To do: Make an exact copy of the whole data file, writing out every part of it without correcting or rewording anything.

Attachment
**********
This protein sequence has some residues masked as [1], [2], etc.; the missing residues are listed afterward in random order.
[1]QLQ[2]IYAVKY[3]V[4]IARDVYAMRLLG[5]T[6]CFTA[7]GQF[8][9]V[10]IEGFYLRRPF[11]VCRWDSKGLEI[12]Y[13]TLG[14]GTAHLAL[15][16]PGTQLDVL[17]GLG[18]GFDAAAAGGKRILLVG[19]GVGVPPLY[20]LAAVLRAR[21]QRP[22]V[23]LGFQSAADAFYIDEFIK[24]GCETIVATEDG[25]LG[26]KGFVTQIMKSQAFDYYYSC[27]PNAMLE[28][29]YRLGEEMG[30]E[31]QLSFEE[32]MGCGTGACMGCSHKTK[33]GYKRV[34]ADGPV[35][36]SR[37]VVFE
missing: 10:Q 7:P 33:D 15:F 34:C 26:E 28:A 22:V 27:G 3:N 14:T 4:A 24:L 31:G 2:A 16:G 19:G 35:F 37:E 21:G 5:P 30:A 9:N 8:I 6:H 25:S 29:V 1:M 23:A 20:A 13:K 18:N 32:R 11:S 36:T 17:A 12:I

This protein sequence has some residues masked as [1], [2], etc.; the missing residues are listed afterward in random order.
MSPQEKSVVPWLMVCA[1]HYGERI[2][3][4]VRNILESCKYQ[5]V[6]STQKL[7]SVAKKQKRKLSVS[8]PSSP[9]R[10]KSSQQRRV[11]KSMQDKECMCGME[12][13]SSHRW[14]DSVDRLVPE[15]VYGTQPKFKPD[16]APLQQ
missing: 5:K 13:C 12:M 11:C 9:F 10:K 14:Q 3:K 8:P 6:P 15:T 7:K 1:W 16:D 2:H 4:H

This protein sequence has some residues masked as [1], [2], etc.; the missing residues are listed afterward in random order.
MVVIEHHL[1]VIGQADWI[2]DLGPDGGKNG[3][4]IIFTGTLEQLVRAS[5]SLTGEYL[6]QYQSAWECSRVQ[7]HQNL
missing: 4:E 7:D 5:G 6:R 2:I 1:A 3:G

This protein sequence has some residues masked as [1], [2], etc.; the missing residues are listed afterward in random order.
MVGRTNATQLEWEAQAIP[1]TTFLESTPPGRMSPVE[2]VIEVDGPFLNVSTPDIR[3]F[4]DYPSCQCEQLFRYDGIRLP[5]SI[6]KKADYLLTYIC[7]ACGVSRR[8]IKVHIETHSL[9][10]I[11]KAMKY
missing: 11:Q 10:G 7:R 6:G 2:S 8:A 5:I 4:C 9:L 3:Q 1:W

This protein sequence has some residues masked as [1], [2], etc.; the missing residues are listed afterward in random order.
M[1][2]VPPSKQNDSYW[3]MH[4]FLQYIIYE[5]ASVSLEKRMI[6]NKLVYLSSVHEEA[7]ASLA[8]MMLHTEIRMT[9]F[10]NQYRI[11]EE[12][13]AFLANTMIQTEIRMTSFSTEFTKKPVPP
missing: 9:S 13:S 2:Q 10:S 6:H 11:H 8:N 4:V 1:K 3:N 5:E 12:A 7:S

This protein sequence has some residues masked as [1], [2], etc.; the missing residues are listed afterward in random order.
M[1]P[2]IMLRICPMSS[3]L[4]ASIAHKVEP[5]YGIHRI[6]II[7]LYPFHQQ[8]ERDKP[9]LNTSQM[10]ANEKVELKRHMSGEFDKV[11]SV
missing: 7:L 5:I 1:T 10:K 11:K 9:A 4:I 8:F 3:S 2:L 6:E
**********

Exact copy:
This protein sequence has some residues masked as [1], [2], etc.; the missing residues are listed afterward in random order.
[1]QLQ[2]IYAVKY[3]V[4]IARDVYAMRLLG[5]T[6]CFTA[7]GQF[8][9]V[10]IEGFYLRRPF[11]VCRWDSKGLEI[12]Y[13]TLG[14]GTAHLAL[15][16]PGTQLDVL[17]GLG[18]GFDAAAAGGKRILLVG[19]GVGVPPLY[20]LAAVLRAR[21]QRP[22]V[23]LGFQSAADAFYIDEFIK[24]GCETIVATEDG[25]LG[26]KGFVTQIMKSQAFDYYYSC[27]PNAMLE[28][29]YRLGEEMG[30]E[31]QLSFEE[32]MGCGTGACMGCSHKTK[33]GYKRV[34]ADGPV[35][36]SR[37]VVFE
missing: 10:Q 7:P 33:D 15:F 34:C 26:E 28:A 22:V 27:G 3:N 14:T 4:A 24:L 31:G 2:A 16:G 19:G 35:F 37:E 21:G 5:P 30:A 9:N 8:I 6:H 25:S 29:V 1:M 23:A 20:A 13:K 18:N 32:R 11:S 36:T 17:A 12:I

This protein sequence has some residues masked as [1], [2], etc.; the missing residues are listed afterward in random order.
MSPQEKSVVPWLMVCA[1]HYGERI[2][3][4]VRNILESCKYQ[5]V[6]STQKL[7]SVAKKQKRKLSVS[8]PSSP[9]R[10]KSSQQRRV[11]KSMQDKECMCGME[12][13]SSHRW[14]DSVDRLVPE[15]VYGTQPKFKPD[16]APLQQ
missing: 5:K 13:C 12:M 11:C 9:F 10:K 14:Q 3:K 8:P 6:P 15:T 7:K 1:W 16:D 2:H 4:H

This protein sequence has some residues masked as [1], [2], etc.; the missing residues are listed afterward in random order.
MVVIEHHL[1]VIGQADWI[2]DLGPDGGKNG[3][4]IIFTGTLEQLVRAS[5]SLTGEYL[6]QYQSAWECSRVQ[7]HQNL
missing: 4:E 7:D 5:G 6:R 2:I 1:A 3:G

This protein sequence has some residues masked as [1], [2], etc.; the missing residues are listed afterward in random order.
MVGRTNATQLEWEAQAIP[1]TTFLESTPPGRMSPVE[2]VIEVDGPFLNVSTPDIR[3]F[4]DYPSCQCEQLFRYDGIRLP[5]SI[6]KKADYLLTYIC[7]ACGVSRR[8]IKVHIETHSL[9][10]I[11]KAMKY
missing: 11:Q 10:G 7:R 6:G 2:S 8:A 5:I 4:C 9:L 3:Q 1:W

This protein sequence has some residues masked as [1], [2], etc.; the missing residues are listed afterward in random order.
M[1][2]VPPSKQNDSYW[3]MH[4]FLQYIIYE[5]ASVSLEKRMI[6]NKLVYLSSVHEEA[7]ASLA[8]MMLHTEIRMT[9]F[10]NQYRI[11]EE[12][13]AFLANTMIQTEIRMTSFSTEFTKKPVPP
missing: 9:S 13:S 2:Q 10:S 6:H 11:H 8:N 4:V 1:K 3:N 5:E 12:A 7:S

This protein sequence has some residues masked as [1], [2], etc.; the missing residues are listed afterward in random order.
M[1]P[2]IMLRICPMSS[3]L[4]ASIAHKVEP[5]YGIHRI[6]II[7]LYPFHQQ[8]ERDKP[9]LNTSQM[10]ANEKVELKRHMSGEFDKV[11]SV
missing: 7:L 5:I 1:T 10:K 11:K 9:A 4:I 8:F 3:S 2:L 6:E